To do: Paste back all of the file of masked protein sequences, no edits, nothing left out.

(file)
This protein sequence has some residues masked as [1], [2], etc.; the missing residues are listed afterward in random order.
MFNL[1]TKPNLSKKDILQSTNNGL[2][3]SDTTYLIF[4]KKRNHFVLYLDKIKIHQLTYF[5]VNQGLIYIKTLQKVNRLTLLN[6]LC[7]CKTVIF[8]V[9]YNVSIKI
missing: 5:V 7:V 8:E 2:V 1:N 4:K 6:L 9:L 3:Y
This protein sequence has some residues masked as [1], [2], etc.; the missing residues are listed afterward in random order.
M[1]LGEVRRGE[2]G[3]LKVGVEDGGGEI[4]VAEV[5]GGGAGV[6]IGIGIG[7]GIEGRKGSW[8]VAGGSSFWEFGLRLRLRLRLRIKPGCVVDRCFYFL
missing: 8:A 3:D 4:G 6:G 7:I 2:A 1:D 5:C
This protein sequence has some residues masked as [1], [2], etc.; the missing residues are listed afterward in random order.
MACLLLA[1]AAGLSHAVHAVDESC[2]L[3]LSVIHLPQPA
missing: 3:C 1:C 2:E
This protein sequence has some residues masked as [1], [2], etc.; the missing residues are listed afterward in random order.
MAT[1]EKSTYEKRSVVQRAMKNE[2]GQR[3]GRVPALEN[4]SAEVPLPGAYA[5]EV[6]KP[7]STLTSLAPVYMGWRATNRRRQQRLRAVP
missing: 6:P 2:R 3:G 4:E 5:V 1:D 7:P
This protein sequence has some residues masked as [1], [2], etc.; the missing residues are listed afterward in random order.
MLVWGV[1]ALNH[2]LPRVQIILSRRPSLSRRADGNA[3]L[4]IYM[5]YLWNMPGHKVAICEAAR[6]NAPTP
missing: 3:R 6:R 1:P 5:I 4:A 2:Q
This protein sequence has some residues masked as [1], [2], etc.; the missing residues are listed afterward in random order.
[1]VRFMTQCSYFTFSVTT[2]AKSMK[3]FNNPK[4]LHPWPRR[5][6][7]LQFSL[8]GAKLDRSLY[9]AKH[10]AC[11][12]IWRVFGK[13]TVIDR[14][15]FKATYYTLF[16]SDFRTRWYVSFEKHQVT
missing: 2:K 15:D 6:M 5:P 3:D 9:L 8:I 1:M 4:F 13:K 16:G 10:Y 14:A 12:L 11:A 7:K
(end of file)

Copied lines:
This protein sequence has some residues masked as [1], [2], etc.; the missing residues are listed afterward in random order.
MFNL[1]TKPNLSKKDILQSTNNGL[2][3]SDTTYLIF[4]KKRNHFVLYLDKIKIHQLTYF[5]VNQGLIYIKTLQKVNRLTLLN[6]LC[7]CKTVIF[8]V[9]YNVSIKI
missing: 5:V 7:V 8:E 2:V 1:N 4:K 6:L 9:L 3:Y
This protein sequence has some residues masked as [1], [2], etc.; the missing residues are listed afterward in random order.
M[1]LGEVRRGE[2]G[3]LKVGVEDGGGEI[4]VAEV[5]GGGAGV[6]IGIGIG[7]GIEGRKGSW[8]VAGGSSFWEFGLRLRLRLRLRIKPGCVVDRCFYFL
missing: 8:A 3:D 4:G 6:G 7:I 2:A 1:D 5:C
This protein sequence has some residues masked as [1], [2], etc.; the missing residues are listed afterward in random order.
MACLLLA[1]AAGLSHAVHAVDESC[2]L[3]LSVIHLPQPA
missing: 3:C 1:C 2:E
This protein sequence has some residues masked as [1], [2], etc.; the missing residues are listed afterward in random order.
MAT[1]EKSTYEKRSVVQRAMKNE[2]GQR[3]GRVPALEN[4]SAEVPLPGAYA[5]EV[6]KP[7]STLTSLAPVYMGWRATNRRRQQRLRAVP
missing: 6:P 2:R 3:G 4:E 5:V 1:D 7:P
This protein sequence has some residues masked as [1], [2], etc.; the missing residues are listed afterward in random order.
MLVWGV[1]ALNH[2]LPRVQIILSRRPSLSRRADGNA[3]L[4]IYM[5]YLWNMPGHKVAICEAAR[6]NAPTP
missing: 3:R 6:R 1:P 5:I 4:A 2:Q
This protein sequence has some residues masked as [1], [2], etc.; the missing residues are listed afterward in random order.
[1]VRFMTQCSYFTFSVTT[2]AKSMK[3]FNNPK[4]LHPWPRR[5][6][7]LQFSL[8]GAKLDRSLY[9]AKH[10]AC[11][12]IWRVFGK[13]TVIDR[14][15]FKATYYTLF[16]SDFRTRWYVSFEKHQVT
missing: 2:K 15:D 6:M 5:P 3:D 9:L 8:I 1:M 4:F 13:K 16:G 10:Y 14:A 12:L 11:A 7:K